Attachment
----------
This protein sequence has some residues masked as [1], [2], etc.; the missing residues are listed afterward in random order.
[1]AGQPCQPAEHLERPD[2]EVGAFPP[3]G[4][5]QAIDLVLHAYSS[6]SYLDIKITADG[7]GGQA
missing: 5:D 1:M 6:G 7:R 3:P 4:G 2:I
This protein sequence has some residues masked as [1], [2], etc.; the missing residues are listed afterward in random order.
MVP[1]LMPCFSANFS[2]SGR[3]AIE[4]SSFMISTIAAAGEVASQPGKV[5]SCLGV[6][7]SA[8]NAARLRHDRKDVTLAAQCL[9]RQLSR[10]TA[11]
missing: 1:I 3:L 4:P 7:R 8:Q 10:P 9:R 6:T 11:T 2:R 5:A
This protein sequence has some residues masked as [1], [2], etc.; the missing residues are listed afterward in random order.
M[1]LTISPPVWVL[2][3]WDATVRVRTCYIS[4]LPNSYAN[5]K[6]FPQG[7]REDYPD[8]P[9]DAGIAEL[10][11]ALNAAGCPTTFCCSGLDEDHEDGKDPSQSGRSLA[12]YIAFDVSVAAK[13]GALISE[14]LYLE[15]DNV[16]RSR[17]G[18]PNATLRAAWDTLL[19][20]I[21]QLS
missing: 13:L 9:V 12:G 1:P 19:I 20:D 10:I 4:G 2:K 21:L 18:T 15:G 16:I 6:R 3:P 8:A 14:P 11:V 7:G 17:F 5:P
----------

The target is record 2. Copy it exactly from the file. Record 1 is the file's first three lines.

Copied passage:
This protein sequence has some residues masked as [1], [2], etc.; the missing residues are listed afterward in random order.
MVP[1]LMPCFSANFS[2]SGR[3]AIE[4]SSFMISTIAAAGEVASQPGKV[5]SCLGV[6][7]SA[8]NAARLRHDRKDVTLAAQCL[9]RQLSR[10]TA[11]
missing: 1:I 3:L 4:P 7:R 8:Q 10:P 9:R 6:T 11:T 2:R 5:A